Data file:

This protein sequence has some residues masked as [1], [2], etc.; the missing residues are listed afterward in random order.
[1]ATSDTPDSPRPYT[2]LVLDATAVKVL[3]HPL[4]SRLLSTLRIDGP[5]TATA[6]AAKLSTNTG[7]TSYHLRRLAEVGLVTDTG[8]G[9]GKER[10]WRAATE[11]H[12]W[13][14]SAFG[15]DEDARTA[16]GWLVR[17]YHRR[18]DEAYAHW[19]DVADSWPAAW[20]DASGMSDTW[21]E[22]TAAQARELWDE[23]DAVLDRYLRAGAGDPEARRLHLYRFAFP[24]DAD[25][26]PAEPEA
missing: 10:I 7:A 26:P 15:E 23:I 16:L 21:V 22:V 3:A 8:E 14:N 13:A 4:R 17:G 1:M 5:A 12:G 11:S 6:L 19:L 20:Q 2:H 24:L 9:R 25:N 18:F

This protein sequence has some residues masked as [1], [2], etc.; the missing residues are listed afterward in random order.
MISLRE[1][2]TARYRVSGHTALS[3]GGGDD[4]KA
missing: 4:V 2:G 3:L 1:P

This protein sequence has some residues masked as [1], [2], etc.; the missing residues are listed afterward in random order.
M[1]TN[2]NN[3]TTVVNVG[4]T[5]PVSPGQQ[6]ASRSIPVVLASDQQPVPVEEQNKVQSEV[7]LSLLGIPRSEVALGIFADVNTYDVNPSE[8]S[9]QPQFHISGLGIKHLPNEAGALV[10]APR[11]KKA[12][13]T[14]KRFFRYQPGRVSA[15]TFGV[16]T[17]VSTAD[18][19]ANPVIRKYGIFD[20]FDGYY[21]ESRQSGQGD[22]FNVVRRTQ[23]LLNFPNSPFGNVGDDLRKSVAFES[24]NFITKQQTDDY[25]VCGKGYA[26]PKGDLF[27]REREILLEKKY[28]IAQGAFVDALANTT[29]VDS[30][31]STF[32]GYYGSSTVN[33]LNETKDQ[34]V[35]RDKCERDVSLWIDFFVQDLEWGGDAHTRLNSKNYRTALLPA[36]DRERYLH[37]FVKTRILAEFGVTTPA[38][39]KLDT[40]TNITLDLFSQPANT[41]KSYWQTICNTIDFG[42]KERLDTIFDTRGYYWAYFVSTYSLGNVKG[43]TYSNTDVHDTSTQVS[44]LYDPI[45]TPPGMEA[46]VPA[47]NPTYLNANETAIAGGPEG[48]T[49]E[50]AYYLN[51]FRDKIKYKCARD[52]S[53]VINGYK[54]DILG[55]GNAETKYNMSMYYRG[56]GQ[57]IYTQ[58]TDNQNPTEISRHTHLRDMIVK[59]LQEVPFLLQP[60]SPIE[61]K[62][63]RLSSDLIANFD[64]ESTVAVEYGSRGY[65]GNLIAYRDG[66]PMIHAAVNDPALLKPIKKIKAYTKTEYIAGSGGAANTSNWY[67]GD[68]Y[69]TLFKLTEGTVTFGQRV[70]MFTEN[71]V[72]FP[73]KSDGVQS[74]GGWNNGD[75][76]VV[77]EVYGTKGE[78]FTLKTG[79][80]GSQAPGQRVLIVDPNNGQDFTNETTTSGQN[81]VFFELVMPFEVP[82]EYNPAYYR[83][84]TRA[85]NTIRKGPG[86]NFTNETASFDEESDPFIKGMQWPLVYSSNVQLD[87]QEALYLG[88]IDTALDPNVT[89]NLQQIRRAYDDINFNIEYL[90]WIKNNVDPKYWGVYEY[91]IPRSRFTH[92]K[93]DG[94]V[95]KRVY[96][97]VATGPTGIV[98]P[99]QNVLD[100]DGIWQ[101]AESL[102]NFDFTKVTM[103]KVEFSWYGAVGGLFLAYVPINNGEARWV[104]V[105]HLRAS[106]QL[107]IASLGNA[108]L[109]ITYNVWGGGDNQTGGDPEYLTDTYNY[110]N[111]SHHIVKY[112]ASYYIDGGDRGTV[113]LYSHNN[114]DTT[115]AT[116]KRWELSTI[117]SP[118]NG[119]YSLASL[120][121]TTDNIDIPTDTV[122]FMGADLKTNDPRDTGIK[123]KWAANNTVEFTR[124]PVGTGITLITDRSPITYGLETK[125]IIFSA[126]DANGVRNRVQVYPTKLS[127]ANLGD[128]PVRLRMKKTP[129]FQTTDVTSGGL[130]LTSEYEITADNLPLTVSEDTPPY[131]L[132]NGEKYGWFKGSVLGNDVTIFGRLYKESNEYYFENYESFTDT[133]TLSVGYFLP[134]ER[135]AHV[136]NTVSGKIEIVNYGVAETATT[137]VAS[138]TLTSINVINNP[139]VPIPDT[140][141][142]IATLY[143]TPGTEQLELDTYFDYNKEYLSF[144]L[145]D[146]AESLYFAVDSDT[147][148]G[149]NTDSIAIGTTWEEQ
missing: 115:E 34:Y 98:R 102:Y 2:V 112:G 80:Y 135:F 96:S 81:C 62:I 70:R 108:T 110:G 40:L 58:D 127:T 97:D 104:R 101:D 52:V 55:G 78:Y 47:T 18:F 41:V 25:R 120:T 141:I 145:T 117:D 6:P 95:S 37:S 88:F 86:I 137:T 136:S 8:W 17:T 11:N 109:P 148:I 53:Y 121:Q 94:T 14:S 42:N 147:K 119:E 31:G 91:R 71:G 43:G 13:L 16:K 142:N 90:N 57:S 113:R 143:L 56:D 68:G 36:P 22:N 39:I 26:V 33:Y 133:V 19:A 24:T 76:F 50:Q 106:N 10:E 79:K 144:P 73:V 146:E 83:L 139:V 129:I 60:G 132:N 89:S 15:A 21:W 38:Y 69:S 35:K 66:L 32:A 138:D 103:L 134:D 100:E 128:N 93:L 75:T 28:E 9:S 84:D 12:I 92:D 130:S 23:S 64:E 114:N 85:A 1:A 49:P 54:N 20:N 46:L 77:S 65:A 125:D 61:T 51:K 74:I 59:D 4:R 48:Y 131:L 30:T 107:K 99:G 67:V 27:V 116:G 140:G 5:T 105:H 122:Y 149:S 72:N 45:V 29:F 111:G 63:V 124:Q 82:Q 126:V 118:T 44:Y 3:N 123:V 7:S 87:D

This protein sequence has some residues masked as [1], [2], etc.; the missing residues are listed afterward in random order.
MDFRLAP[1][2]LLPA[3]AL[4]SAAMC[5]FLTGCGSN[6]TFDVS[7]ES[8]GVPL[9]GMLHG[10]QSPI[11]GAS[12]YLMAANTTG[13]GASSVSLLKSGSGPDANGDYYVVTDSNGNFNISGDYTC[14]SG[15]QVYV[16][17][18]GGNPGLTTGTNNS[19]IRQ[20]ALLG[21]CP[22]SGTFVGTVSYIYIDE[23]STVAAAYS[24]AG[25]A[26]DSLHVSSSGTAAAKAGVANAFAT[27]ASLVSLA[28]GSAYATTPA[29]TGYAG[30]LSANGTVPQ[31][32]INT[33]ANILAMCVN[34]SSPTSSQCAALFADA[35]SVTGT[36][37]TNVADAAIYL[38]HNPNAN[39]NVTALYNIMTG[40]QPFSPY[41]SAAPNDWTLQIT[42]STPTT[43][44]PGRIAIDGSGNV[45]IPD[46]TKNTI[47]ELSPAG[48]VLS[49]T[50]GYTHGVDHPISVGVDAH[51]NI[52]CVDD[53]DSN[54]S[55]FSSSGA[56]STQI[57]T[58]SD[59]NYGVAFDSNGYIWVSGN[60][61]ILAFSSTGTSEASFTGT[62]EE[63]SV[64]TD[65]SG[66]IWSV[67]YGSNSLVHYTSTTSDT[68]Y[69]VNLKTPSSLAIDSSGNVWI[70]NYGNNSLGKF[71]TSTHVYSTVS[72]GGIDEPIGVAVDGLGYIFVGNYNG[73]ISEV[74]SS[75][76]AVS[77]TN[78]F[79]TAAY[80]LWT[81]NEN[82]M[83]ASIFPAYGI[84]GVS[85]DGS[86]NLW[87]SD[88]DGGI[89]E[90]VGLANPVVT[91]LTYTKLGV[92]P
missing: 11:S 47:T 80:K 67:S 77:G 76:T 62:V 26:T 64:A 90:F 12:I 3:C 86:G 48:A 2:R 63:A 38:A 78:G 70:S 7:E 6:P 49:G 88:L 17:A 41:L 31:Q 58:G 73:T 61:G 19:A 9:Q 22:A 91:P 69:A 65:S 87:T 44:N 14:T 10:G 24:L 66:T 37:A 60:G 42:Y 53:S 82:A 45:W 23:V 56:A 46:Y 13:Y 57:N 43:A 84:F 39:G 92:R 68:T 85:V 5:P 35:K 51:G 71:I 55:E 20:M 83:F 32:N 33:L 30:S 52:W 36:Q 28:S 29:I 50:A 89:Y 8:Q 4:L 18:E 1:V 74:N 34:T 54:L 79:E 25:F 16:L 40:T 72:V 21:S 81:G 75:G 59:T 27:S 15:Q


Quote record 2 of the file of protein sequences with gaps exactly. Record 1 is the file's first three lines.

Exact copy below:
This protein sequence has some residues masked as [1], [2], etc.; the missing residues are listed afterward in random order.
MISLRE[1][2]TARYRVSGHTALS[3]GGGDD[4]KA
missing: 4:V 2:G 3:L 1:P